Congress’s choice

Drop Jagdish Tytler and Sajjan Kumar as Lok Sabha candidates

The past is never another country. When a journalist showed impatience with the home minister’s answers about the CBI’s clean chit to Jagdish Tytler, he showed it with an intemperateness that’s impossible to defend. And the act and the rhetoric that the incident has sparked have swiftly converted this into more than a story about a journalist and his conduct. The 1984 anti-Sikh riots never really went away from the public arena, but the politics surrounding Jarnail Singh have brought them back four-square in pre-election discourse. At the heart of that discourse for the Congress must be a choice: does it want to keep knotting itself in arguments on technicalities on those tainted by 1984 or can it cut its losses by reconsidering tickets for Tytler and Sajjan Kumar?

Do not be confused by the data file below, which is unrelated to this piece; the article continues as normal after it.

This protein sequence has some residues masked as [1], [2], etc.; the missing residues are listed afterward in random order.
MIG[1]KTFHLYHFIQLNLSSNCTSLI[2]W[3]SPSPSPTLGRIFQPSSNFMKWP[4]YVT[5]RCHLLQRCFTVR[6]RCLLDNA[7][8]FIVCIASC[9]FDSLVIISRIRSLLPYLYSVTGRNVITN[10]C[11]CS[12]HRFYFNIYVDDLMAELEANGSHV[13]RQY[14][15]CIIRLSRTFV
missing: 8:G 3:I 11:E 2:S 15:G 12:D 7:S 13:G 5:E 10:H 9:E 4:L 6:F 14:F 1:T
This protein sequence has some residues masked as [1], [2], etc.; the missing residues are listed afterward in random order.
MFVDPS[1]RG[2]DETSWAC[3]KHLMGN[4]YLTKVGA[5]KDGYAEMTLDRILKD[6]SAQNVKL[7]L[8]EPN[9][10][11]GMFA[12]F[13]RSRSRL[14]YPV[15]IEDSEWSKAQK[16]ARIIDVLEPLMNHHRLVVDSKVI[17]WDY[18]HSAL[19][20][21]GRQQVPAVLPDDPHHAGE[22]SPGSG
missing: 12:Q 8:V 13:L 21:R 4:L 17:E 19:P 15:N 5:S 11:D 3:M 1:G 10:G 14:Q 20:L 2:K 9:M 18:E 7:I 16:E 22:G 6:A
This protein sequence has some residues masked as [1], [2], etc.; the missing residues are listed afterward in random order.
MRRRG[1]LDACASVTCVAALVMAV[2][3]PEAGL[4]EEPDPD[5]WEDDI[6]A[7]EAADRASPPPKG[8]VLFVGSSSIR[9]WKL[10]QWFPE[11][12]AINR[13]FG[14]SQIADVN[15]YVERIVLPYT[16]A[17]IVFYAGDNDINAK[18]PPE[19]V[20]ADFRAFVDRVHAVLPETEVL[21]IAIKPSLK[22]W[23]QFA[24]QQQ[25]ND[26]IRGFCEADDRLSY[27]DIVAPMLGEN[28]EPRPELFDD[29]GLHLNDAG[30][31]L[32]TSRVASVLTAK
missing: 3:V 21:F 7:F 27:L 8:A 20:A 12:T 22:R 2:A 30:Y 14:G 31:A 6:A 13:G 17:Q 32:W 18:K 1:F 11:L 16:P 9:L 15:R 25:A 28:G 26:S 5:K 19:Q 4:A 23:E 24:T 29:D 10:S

Many inquiry commissions have looked into the circumstances surrounding the violence against Sikhs that followed the assassination of Indira Gandhi. But as is the way with most inquiry commissions, isolation of the guilty with evidence has been an elusive goal. So, without legal proof, one cannot assign guilt to Tytler and Kumar, or indeed to anyone else. But what does the Congress say about its admissions of regret at what happened in those dark days when it re-nominates for a Delhi constituency a man who had to resign as Union minister in 2005 after the Nanavati commission of inquiry reported that “there is credible evidence against Jagdish Tytler to the effect that very probably he had a hand in organising attacks on Sikhs”. Tytler can, as is his right, argue his case and plead that the evidence be substantiated. But as the reactions to the “clean chit” given to him by the CBI show, very strong sentiments are attached to the subject. The Congress can argue the nominations on the basis of narrow technicalities, but it then does so with the air of a party wanting to score points about allegations made and perhaps not substantiated about the 1984 riots.


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